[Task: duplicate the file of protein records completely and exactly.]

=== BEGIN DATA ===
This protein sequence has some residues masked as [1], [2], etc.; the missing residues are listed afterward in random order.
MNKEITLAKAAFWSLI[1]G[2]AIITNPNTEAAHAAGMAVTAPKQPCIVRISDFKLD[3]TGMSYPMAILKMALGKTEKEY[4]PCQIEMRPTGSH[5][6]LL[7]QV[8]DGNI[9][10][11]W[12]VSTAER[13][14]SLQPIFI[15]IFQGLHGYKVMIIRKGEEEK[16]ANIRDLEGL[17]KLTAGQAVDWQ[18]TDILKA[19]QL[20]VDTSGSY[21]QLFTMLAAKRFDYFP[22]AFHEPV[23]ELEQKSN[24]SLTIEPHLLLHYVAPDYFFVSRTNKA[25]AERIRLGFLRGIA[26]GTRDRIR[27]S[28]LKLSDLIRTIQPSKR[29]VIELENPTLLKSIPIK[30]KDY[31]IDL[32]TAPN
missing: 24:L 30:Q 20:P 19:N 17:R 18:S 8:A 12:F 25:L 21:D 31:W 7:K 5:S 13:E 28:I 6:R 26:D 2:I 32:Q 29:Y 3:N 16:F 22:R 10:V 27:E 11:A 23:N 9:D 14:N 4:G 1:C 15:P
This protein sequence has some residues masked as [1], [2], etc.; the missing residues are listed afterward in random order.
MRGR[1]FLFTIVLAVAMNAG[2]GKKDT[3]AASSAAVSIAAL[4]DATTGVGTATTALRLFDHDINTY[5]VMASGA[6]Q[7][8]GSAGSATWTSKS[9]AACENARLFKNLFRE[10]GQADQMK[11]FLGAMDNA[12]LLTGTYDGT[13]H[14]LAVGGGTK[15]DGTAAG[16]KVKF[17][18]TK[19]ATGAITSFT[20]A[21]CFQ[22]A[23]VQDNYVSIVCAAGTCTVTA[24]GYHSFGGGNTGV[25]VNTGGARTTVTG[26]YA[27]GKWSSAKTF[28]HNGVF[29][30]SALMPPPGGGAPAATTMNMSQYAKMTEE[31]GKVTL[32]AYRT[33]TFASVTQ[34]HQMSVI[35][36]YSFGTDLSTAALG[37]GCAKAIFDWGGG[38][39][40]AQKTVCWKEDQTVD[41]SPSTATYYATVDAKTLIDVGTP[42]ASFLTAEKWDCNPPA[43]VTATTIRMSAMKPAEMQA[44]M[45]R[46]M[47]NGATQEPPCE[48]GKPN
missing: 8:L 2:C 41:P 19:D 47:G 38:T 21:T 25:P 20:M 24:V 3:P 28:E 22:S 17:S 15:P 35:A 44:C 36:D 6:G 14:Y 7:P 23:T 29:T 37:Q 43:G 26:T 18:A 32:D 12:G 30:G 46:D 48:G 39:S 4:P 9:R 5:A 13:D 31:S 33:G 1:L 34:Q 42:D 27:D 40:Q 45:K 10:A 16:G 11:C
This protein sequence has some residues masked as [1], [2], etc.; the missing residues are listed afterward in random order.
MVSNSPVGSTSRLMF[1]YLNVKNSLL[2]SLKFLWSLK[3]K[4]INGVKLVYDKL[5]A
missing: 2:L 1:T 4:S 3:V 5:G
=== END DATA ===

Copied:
This protein sequence has some residues masked as [1], [2], etc.; the missing residues are listed afterward in random order.
MNKEITLAKAAFWSLI[1]G[2]AIITNPNTEAAHAAGMAVTAPKQPCIVRISDFKLD[3]TGMSYPMAILKMALGKTEKEY[4]PCQIEMRPTGSH[5][6]LL[7]QV[8]DGNI[9][10][11]W[12]VSTAER[13][14]SLQPIFI[15]IFQGLHGYKVMIIRKGEEEK[16]ANIRDLEGL[17]KLTAGQAVDWQ[18]TDILKA[19]QL[20]VDTSGSY[21]QLFTMLAAKRFDYFP[22]AFHEPV[23]ELEQKSN[24]SLTIEPHLLLHYVAPDYFFVSRTNKA[25]AERIRLGFLRGIA[26]GTRDRIR[27]S[28]LKLSDLIRTIQPSKR[29]VIELENPTLLKSIPIK[30]KDY[31]IDL[32]TAPN
missing: 24:L 30:Q 20:P 19:N 17:R 18:S 8:A 12:F 25:L 21:D 31:W 7:K 5:S 13:E 28:I 6:R 26:D 2:I 32:Q 29:Y 3:N 16:F 22:R 10:V 27:E 11:A 23:N 9:D 14:N 4:G 1:C 15:P
This protein sequence has some residues masked as [1], [2], etc.; the missing residues are listed afterward in random order.
MRGR[1]FLFTIVLAVAMNAG[2]GKKDT[3]AASSAAVSIAAL[4]DATTGVGTATTALRLFDHDINTY[5]VMASGA[6]Q[7][8]GSAGSATWTSKS[9]AACENARLFKNLFRE[10]GQADQMK[11]FLGAMDNA[12]LLTGTYDGT[13]H[14]LAVGGGTK[15]DGTAAG[16]KVKF[17][18]TK[19]ATGAITSFT[20]A[21]CFQ[22]A[23]VQDNYVSIVCAAGTCTVTA[24]GYHSFGGGNTGV[25]VNTGGARTTVTG[26]YA[27]GKWSSAKTF[28]HNGVF[29][30]SALMPPPGGGAPAATTMNMSQYAKMTEE[31]GKVTL[32]AYRT[33]TFASVTQ[34]HQMSVI[35][36]YSFGTDLSTAALG[37]GCAKAIFDWGGG[38][39][40]AQKTVCWKEDQTVD[41]SPSTATYYATVDAKTLIDVGTP[42]ASFLTAEKWDCNPPA[43]VTATTIRMSAMKPAEMQA[44]M[45]R[46]M[47]NGATQEPPCE[48]GKPN
missing: 8:L 2:C 41:P 19:D 47:G 38:T 21:T 25:P 20:M 24:V 3:P 28:E 22:S 17:S 15:P 35:A 44:C 36:D 6:G 14:Y 7:P 23:T 29:T 37:Q 43:G 26:T 18:A 32:D 12:G 30:G 46:D 48:G 39:S 4:P 9:R 5:A 13:D 31:S 33:G 1:L 34:Q 42:D 27:D 40:Q 45:K 10:A 16:G 11:C
This protein sequence has some residues masked as [1], [2], etc.; the missing residues are listed afterward in random order.
MVSNSPVGSTSRLMF[1]YLNVKNSLL[2]SLKFLWSLK[3]K[4]INGVKLVYDKL[5]A
missing: 2:L 1:T 4:S 3:V 5:G